Sex, Meds and CKD
Reprinted with permission from the Renal Support Network
I pick up a patient survey and in the section on dialysis side effects, circled several times in red pen with arrows drawn around it, is "sex life." The patient reported he was "very much bothered."
Like many people, this gentleman had been reluctant to raise the topic with his care team, and perhaps even avoided the issue with his partner. Yet, he was desperate for answers and support.
"Being able to connect deeply with others through various types of intimacy, including sex, is not just a luxury, but rather a necessity for lasting happiness."
The majority of patients on dialysis report being bothered by changes in their sex life. People who begin dialysis treatment for kidney failure frequently find that side effects from new medications, the awkward maneuvering around unfamiliar access sites, the changes in blood pressure, and the new levels of dependency on a partner, can cause an abrupt end to intimacy and the sex life they once enjoyed.
In one study, 426 patients in British Columbia at the end stages of their lives were asked what had been most important to their quality of life.1 Healthy relationships, health status, and sexual relationships topped the list. Being able to connect deeply with others through various types of intimacy, including sex, is not just a luxury, but rather a necessity for lasting happiness. Maybe that is why, even with the stigma associated with discussing one's sex life, patients are still coming forward looking for answers.
Support and Solutions Exist
Fifty percent of men who are pre-dialysis and have chronic kidney disease (CKD), and 80 percent of men who begin treating kidney failure with in-center dialysis, report having issues with intimacy according to a study on treatment options for CKD.2 Approximately 55 percent of women on dialysis report concerns with sexual dysfunction, according to the same study. An analysis of the general population found that while women are more likely to feel dissatisfied with their sex life, men are more likely to express this dissatisfaction.
One avenue that people who have kidney disease have successfully explored is working with their care providers to try different modalities of dialysis. Nocturnal dialysis, home or in-center, has been found to be the best modality for people who are experiencing sexual dysfunction.3 The frequency of this form of dialysis, coupled with the lower blood flow rate, can help men who may find challenges having or maintaining an erection. For the same reasons, other home modalities tend to be a good choice for this group.
Vaginal atrophy, a side effect often experienced by women, is the thinning of the walls of the vagina caused by decreased estrogen levels. Women on dialysis who are experiencing vaginal atrophy can try prescription medications that may alleviate or reverse the sexual issues they are experiencing, including pain during intercourse.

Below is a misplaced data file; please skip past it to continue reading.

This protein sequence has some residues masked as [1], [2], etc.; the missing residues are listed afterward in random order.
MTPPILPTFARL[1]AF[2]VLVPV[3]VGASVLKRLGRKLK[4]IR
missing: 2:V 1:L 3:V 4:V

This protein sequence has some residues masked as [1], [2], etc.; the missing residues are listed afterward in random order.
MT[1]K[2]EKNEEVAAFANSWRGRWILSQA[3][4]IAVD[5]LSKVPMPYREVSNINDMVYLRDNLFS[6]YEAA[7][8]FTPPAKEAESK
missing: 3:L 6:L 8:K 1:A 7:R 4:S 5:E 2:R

Transplant has been identified as the best treatment modality for concerns with sexual dysfunction for both genders.
Understanding the Emotional Causes of Sexual Dysfunction
Relationship dynamics are impacted by chronic disease, often making both the loved one and the patient feel isolated in the experience of treating the chronic disease and living with its impacts. This effect, which can create rifts in relationships, is amplified when a patient's spouse is their primary caregiver. The lifestyle changes that a patient experiences can cause a person to lose a sense of self and feel a drop in self-esteem. This all may impact the shared sexual experience.
For couples who are struggling to connect in the bedroom, marital counseling can be a meaningful option, often helping each partner understand their evolving role in the relationship and how that relates to their feelings and desires for one another.
Where to Start
If you or your partner are someone living with CKD or if you have it yourself, know that these challenges are normal and surmountable.
The first step, though it may seem intimidating, is reaching out to a trusted member of your care team. You might start by researching questions that you can pose to your care team member or asking if a change in dialysis modality or other interventions might be right for you. Let your care team member know that you are looking for solutions, and that this is an important aspect of your well-being.
Organizations like the Renal Support Network also offer meet-up groups for people living with CKD. As with any emotional challenge, it can be helpful for people to meet others who are experiencing the same setbacks and to share the journey toward finding solutions.
As for the patient who circled, highlighted, and pointed to his sexual function challenges, his bravery in bringing forward the issues led to improvement. My team worked with his physician privately to connect him with a urologist who provided interventions. He transitioned to home hemodialysis and has experienced improvement in his sex life and overall intimacy with his partner.
"Hitting Below The Belt: Home Dialysis And Sexuality," Home Dialysis Central. ↩
Robinson, J. G., Molzahn, A. "Sexuality and Quality of Life," Journal of Gerontological Nursing., 33(3):19-27; March 2007. ↩
Anantharaman P, Schmidt RJ., "Sexual Function in Chronic Kidney Disease," Adv Chronic Kidney Dis. 2007 Apr;14(2):119-25 ↩